`Aja said the Early College experience has had the rigor she expected, but there were a few things she didn’t expect.

“It’s been more rewarding than I thought it would be because it’s made me a better person,” she said. “It’s prepared me for life issues such as how to adjust to changes in life.”

Sarah Tucker, 18, who lives in the Porter Ridge cluster, will graduate with an associate’s degree in science. She will attend the University of Alabama to study engineering.

Sarah feels that because students have to apply to get into Early College, they have a different attitude than most high school students. “You want to be here. If you don’t want to be here, you don’t last.”

The difference is also felt in other ways. “We have so many people here who are so diverse and so open. We have the type of community that supports each other, not just academically; no matter your ethnicity or sexual preference. We don’t have the problem of bullying. Everyone just gets along. Even if you’re not friends, no one is hateful to others. It’s such a comfortable place to be. I believe it’s the maturity level of the students.”

This is Conner’s first year as principal at Early College, but he says he has become a big believer in the value of the program, for the right student.

“If you’re a person who wants to spend your high school career being a cheerleader, playing volleyball or being part of a lot of clubs, then this isn’t the place for you,” Conner said. “But if you’re a person who wants a positive experience, plus a strong academic program, and wants to have an associate’s degree before you go to college, then this is the place for you.”

Conner says he feels attending Early College is more like being in the “real world.”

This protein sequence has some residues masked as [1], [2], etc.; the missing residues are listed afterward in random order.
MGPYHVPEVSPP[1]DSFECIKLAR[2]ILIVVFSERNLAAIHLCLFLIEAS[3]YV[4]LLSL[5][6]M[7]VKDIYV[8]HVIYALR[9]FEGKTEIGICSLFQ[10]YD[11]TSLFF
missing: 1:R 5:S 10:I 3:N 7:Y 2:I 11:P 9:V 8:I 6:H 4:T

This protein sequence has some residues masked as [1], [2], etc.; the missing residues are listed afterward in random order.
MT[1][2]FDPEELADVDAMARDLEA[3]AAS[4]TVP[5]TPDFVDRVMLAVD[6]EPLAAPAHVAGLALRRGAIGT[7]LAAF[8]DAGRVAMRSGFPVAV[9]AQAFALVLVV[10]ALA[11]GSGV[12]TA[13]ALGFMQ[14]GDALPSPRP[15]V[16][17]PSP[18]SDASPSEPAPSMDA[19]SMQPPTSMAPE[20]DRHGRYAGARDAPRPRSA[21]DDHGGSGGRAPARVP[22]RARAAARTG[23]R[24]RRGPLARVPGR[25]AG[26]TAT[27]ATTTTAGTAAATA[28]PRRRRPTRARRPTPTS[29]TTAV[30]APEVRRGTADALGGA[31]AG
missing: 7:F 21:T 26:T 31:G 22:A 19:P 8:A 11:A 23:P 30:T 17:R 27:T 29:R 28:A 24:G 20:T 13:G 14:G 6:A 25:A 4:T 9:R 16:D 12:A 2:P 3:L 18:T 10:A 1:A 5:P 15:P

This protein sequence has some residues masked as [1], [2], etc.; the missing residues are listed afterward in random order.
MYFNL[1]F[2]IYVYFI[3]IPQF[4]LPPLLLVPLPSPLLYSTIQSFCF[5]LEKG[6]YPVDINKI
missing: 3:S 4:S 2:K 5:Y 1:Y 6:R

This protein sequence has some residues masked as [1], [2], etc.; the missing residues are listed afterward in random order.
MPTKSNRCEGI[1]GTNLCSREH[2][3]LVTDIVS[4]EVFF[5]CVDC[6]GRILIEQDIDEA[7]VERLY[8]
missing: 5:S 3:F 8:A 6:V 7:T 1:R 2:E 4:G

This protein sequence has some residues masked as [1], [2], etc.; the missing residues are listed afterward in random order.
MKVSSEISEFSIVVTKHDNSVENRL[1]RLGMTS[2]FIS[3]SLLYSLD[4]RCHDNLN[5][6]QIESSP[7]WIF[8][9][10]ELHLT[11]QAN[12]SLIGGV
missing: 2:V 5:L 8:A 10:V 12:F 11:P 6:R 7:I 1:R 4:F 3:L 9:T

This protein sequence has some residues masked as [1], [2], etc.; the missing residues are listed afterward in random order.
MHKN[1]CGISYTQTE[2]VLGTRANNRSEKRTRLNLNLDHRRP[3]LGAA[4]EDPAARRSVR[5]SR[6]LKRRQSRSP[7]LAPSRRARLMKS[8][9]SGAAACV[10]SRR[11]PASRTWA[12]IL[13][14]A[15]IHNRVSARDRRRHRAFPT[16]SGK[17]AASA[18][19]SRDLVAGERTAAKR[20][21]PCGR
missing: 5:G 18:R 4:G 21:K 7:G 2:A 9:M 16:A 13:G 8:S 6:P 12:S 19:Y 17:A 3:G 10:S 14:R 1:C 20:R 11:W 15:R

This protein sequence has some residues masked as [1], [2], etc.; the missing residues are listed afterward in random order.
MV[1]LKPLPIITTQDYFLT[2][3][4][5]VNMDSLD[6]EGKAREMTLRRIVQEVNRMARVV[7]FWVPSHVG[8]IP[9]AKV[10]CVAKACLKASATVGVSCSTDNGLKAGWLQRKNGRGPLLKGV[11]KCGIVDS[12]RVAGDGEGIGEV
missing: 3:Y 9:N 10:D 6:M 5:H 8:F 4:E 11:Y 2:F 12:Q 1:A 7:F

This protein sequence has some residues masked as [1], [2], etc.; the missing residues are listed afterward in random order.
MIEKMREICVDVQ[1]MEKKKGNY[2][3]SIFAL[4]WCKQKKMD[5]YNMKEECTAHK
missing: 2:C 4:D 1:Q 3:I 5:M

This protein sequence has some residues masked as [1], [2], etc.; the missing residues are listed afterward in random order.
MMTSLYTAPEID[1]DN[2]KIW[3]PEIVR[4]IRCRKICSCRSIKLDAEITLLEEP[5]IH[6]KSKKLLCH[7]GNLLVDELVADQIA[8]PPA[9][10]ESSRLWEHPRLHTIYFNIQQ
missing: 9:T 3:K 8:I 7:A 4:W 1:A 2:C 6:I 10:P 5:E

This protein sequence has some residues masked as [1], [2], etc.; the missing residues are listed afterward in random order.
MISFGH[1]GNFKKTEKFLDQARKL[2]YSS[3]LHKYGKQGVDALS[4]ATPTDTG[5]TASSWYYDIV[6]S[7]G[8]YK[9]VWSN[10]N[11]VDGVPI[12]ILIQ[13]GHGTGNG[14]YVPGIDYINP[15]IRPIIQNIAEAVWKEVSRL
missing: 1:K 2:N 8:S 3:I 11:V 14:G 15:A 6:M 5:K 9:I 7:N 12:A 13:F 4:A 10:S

“We have lots of different types of personalities and lots of different types of people who would struggle in a larger school because people don’t understand them. Here, they understand them. Here, you can be yourself and people don’t put you down for it.”

The average high school in Union County has approximately 1,230, while the larger high schools like Porter Ridge, Cuthbertson and Marvin Ridge, having an average of 1,550 students. UCEC has a total 343 students.

“Students get to spend more time together so they get to know each other more intimately,” Conner said. “No matter how you cut it, you’re not going to get to know 1,500 kids, but when there are 80 kids in your class; you’re in their same classes, same activities, the same clubs, and you’re more likely to get to know each other.”

Sarah said the smaller numbers can be beneficial. “Even if you’re not friends with everyone, there’s not the clicks you have at other schools, so it’s a safer social environment,” she said. “I like academics and I like being in a place where everyone else likes academics, too.”

“I’m not just a number here. I’m Omar.”

During the Early College graduation ceremony Friday, `Aja, one of the commencement speakers, shared some inspiration with her fellow graduating seniors, an attitude that seems to be prevalent among Early College students.

“Push yourself each day,” `Aja said. “Never settle. Make each day better than the last. Do whatever you set your mind to and don’t let anyone stop you. On behalf of this class of 2015, let’s go out there and make a difference in this world.”

Written by: Deb Coates Bledsoe - UCPS Communications Coordinator
Posted: May 13, 2015 by Deb Coates Bledsoe